Some lively exchanges in Health Questions in the Commons today:
Mr David Crausby (Bolton North East) (Lab):
Virtually everyone wants to improve patient care in the NHS, so why not scrap the underhand way in which the care.data programme has progressed so far, and instead provide a diverse choice of ways to opt in, limit the use of medical data to the NHS and keep the public’s personal information out of the hands of the private sector?
May I gently tell the hon. Gentleman that the reason why we are having the debate is that this Government decided that people should be able to opt out from having their anonymised data used for the purposes of scientific research, which the previous Labour Government refused to do? When they extended the programme to out-patient data in 2003 and to A and E data in 2008, at no point did they give people the right to opt out. We have introduced that right, which is why we are having the debate.…
Andy Burnham (Leigh) (Lab):
When he was appointed, the Health Secretary declared it his personal mission to have a “data revolution” in the NHS, but what he has
presided over is a spectacular collapse in public confidence in the use of patient data. The only revolution he has created is a growing public revolt against his care.data scheme. Coming after his NHS 111 shambles and the court humiliation over Lewisham hospital, it cements a reputation for incompetence. When was he first warned about problems with care.data and what action did he take?
The shadow Secretary of State searches for NHS crises with about as much success as George Bush searching for weapons of mass destruction. My first contact with that programme, when I was told about it, was to decide to do something that he never did as Health Secretary: to say that every single NHS patient should have a right to opt out of having their data used in anonymised scientific research. I think that was the right thing to do. Of course we are having a difficult debate, but its purpose is to carry the public with us so that we can go on to make important scientific discoveries.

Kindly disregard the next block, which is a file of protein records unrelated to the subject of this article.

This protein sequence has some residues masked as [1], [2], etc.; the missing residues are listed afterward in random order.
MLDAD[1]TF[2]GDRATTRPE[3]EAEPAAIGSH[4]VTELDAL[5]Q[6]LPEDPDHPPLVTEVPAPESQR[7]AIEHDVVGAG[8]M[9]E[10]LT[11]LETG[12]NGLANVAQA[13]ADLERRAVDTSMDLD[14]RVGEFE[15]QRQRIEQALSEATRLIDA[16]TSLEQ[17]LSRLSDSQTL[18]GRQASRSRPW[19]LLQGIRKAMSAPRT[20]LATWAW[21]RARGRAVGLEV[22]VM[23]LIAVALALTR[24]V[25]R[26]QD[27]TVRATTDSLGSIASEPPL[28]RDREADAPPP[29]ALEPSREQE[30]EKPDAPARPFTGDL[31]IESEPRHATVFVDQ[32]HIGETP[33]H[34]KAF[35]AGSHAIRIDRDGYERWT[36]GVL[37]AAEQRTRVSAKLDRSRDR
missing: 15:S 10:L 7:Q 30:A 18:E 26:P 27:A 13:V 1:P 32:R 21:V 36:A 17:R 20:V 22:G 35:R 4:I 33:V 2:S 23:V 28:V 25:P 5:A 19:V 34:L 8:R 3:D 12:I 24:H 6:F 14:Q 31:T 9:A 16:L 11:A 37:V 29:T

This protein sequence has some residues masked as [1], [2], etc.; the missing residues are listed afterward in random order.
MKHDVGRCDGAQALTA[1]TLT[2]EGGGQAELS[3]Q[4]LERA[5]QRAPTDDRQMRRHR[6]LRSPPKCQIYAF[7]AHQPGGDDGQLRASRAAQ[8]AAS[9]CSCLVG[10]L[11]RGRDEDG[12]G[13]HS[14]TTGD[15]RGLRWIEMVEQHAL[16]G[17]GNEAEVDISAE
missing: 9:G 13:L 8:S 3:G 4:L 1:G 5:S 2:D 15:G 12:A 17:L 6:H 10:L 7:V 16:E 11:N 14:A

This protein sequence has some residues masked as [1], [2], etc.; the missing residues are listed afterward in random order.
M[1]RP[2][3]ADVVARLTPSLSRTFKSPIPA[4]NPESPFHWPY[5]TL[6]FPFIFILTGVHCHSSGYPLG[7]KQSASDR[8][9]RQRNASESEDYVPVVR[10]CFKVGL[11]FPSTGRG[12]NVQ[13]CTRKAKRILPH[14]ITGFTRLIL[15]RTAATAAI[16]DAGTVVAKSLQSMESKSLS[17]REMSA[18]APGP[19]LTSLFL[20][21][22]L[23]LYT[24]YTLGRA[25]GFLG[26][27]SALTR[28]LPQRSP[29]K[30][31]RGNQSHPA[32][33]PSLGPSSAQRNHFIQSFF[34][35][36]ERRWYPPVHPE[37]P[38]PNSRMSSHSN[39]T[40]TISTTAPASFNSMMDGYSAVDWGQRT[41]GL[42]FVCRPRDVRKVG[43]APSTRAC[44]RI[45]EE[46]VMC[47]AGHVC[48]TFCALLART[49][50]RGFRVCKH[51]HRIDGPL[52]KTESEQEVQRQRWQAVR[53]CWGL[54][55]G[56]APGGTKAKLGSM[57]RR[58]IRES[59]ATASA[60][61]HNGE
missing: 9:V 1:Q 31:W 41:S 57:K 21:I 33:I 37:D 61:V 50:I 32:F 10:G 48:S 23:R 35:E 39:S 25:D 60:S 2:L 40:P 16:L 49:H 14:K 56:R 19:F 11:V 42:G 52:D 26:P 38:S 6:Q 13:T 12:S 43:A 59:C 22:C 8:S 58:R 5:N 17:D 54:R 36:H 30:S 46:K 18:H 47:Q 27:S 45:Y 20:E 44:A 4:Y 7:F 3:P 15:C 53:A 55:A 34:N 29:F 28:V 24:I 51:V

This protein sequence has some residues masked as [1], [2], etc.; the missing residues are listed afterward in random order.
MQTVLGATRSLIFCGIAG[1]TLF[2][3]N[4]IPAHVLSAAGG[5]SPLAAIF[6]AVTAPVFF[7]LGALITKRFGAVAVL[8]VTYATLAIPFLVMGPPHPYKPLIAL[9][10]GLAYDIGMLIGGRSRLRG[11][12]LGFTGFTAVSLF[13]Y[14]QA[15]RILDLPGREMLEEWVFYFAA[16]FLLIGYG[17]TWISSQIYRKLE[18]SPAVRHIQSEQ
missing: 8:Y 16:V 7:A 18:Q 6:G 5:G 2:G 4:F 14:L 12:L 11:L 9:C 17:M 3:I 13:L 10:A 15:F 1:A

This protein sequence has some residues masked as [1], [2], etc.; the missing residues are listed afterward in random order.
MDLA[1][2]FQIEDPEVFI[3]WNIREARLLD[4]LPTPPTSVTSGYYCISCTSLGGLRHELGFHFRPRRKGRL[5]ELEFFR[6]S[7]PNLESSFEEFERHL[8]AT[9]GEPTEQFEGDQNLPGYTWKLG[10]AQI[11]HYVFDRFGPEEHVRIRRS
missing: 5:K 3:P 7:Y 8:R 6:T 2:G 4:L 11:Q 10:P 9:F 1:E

Again, the right hon. Gentleman never takes responsibility–it is always somebody else’s fault. Even by this Government’s standards, this is a master-class in incompetence. First, we have this useless glossy leaflet. He said that it has gone to every home, but that is not true, because homes that have opted out of junk mail have not received it. Many people report that they still have not had it through their letterbox. Secondly, when people cannot even get through to their GP practice on the phone, as we heard earlier, or get an appointment, he has made it almost impossible to opt out of the scheme. Has this cavalier approach not built an impression that the Government are taking patient confidentiality for granted in trying to force through the scheme, increasing public mistrust and putting the important scheme at risk?
It is intriguing that the shadow Secretary of State has chosen not to talk about a winter crisis, because it has not happened, despite the fact that he predicted it time after time. Let me tell him what was cavalier: the previous Labour Government’s refusal to give patients a right to opt out of giving their data to this programme, even though it was going on for their whole time in office. We believe that we should have a data revolution, but to do that we need to carry the public with us, which is why we need to have this important debate and give people the reassurance they deserve.
No doubt many did not get the glossy leaflet Mr Burnham refers to. No doubt many others did get out it but binned it along with pizza leaflets without reading it. Some some further communciations effort is justified. It is right to work on the technical side to ensure that the anonymised data really will be anonymised. However the balanced approach favoured by Mr Hunt – pursuing a data revolution but allowing an opt out – seems reasonable.